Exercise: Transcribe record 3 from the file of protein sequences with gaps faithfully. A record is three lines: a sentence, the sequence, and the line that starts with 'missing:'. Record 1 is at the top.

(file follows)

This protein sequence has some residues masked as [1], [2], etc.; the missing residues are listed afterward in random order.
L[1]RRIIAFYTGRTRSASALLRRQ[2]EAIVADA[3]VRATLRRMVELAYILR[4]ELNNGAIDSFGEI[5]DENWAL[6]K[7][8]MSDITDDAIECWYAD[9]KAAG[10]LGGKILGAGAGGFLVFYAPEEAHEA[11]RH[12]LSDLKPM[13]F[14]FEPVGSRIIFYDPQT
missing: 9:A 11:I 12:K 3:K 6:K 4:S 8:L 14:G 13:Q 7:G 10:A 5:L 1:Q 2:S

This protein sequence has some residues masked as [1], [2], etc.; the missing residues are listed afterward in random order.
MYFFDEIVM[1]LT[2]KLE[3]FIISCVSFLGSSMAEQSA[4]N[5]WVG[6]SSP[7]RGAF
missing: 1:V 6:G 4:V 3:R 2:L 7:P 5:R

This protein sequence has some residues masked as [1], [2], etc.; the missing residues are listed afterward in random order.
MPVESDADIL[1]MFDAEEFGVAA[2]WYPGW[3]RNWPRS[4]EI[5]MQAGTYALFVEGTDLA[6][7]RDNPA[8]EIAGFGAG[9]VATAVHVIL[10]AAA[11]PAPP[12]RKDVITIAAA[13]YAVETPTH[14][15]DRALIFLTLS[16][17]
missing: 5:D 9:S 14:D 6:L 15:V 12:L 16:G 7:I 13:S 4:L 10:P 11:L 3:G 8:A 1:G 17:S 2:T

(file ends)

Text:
This protein sequence has some residues masked as [1], [2], etc.; the missing residues are listed afterward in random order.
MPVESDADIL[1]MFDAEEFGVAA[2]WYPGW[3]RNWPRS[4]EI[5]MQAGTYALFVEGTDLA[6][7]RDNPA[8]EIAGFGAG[9]VATAVHVIL[10]AAA[11]PAPP[12]RKDVITIAAA[13]YAVETPTH[14][15]DRALIFLTLS[16][17]
missing: 5:D 9:S 14:D 6:L 15:V 12:L 16:G 7:I 13:S 4:L 10:P 11:L 3:G 8:A 1:G 17:S 2:T